If we accept these reasons for supervising insurance as our primary guide for delimiting regulation, the outcome would differ considerably from that reached by starting from the definitions of insurance. Instead of examining whether there is assumption and distribution of risks, we should ask whether there is a need for a complicated technique which calls for a special skill. Instead of asking whether the promisee gives any special consideration for the promise, corresponding to a premium, we have the question whether the value of the promise is difficult to estimate. Instead of asking whether the risk attaches to a fortuitous event, we should rather ask whether there is a need to collect and maintain special funds. Furthermore, we should ask whether there is any need for protection against fraud and for ensuring fair and equal treatment of the promises, and whether the promise has less social importance.

Against using the need for regulation as a test it can, however, be argued that general policy objectives are not suitable means for deciding questions of applicability of law. If we should ask simply whether an activity is in need of regulating, we might conclude that a certain enterprise does not need to be supervised, because it is well managed without supervision. But this would be inconsistent with the policy which imposes regulation even on the best-managed insurance companies. At the other extreme we might impose regulation on any enterprise whose activity calls for accumulation of funds and where the value of the benefits is hard to estimate. It is necessary to find some more concrete and limited circumstances on which to base the decisions.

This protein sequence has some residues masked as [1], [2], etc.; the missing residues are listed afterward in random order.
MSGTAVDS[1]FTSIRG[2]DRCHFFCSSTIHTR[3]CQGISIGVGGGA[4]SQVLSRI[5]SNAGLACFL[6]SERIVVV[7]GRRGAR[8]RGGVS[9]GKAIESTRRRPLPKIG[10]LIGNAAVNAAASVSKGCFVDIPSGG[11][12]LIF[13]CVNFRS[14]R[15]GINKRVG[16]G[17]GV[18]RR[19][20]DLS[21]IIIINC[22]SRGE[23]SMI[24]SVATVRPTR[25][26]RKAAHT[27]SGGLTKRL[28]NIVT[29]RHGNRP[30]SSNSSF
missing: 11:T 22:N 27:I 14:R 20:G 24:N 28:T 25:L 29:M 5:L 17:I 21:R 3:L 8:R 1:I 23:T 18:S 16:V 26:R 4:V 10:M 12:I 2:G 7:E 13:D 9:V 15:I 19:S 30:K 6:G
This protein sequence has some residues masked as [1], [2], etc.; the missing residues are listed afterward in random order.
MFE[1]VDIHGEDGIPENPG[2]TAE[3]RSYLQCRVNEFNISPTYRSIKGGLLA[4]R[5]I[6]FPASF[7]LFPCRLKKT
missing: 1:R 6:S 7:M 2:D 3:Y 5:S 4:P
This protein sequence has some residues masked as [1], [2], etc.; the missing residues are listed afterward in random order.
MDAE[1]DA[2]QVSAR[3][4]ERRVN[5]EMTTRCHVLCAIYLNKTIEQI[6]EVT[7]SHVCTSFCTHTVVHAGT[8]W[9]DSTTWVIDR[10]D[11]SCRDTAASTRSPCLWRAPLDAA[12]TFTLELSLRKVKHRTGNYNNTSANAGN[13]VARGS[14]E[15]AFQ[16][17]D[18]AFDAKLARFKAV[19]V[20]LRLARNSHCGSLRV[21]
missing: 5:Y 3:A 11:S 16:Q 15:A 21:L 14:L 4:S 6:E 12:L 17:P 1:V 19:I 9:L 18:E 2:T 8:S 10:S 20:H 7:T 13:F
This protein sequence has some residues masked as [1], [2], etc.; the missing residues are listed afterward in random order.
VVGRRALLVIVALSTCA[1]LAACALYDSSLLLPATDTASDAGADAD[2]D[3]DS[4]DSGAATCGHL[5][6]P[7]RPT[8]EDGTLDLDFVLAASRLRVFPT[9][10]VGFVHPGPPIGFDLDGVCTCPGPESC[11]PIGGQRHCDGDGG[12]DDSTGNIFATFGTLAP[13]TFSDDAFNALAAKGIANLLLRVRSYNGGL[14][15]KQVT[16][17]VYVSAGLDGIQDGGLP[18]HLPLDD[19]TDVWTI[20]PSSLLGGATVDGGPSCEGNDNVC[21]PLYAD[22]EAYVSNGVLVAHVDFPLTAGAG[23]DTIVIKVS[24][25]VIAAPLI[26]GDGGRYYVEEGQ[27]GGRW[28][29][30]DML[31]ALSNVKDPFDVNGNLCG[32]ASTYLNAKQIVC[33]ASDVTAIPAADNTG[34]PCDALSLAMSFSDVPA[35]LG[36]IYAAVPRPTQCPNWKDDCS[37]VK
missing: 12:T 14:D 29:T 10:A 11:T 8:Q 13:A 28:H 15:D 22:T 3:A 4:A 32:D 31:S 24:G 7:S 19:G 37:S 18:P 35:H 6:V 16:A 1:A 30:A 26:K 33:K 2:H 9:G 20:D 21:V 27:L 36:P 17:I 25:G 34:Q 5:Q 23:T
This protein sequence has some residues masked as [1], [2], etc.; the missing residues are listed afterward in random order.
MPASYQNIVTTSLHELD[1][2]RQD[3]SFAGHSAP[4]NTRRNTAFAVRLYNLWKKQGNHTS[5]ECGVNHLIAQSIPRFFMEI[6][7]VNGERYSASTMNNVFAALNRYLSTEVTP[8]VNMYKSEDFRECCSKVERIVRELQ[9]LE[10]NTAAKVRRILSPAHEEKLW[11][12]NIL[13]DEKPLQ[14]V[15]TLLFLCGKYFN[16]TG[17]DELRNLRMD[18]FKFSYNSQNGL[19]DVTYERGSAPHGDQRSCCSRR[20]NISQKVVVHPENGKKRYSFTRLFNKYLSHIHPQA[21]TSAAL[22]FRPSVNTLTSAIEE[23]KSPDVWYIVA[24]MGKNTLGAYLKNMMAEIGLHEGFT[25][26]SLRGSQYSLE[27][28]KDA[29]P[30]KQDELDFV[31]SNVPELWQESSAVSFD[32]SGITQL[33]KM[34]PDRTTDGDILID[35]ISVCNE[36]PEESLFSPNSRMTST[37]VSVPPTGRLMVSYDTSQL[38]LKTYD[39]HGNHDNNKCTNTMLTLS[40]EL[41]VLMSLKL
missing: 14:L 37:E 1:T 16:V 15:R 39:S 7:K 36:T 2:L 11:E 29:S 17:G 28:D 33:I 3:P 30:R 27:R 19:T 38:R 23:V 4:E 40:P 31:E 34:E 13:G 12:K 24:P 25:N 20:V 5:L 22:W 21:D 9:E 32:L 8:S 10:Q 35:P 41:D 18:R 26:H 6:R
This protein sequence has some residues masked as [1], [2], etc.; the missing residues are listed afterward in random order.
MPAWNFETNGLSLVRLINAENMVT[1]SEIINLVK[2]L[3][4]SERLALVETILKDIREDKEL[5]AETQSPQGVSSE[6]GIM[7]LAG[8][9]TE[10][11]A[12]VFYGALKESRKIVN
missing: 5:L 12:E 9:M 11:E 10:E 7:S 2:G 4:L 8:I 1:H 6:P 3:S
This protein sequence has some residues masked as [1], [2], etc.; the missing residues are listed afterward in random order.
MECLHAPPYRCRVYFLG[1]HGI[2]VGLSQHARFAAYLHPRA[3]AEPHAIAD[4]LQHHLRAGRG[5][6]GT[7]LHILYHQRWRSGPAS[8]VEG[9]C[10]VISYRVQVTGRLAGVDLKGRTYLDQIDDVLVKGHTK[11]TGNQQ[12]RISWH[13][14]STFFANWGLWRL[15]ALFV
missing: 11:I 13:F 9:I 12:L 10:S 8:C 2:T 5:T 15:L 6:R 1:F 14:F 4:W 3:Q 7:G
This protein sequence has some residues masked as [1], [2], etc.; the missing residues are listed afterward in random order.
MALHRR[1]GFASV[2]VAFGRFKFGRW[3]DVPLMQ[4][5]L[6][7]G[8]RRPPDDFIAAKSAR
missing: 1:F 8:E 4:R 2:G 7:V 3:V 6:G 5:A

A more rational use of the idea that regulation should be imposed where there is a need for it consists in deducing from the rules of insurance law those particular dangers to the public an enterprise must create in order to be a legitimate subject for regulation. The decisive factor is not whether the business is well managed in the particular instance but whether the activity is of a type which requires regulation as insurance. If an enterprise operates on the basis of such risk-taking as requires the accumulation of funds, careful rate-making, and holding safe and liquid assets, it presents those dangers that are contemplated and counteracted in the rules of insurance law. If the dangers to the public are only those of usury or of unfair competition, or of deficient performance of professional services, there is no reason for imposing regulation as insurance, even if it may be assumed that as a secondary result of such regulation these deficiencies would also be eliminated.

However, this is certainly not the whole solution of the problem. The fact that an enterprise offers dangers that are typical of insurance and counteracted by rules of insurance law does not imply that it must be regulated. To comply in all respects with the rules of regulation — whether these are stated in a statute or depend on the discretion of the supervising authorities — will often be so great a burden that useful activity might be suppressed. We must therefore take into account also those considerations that argue against regulation.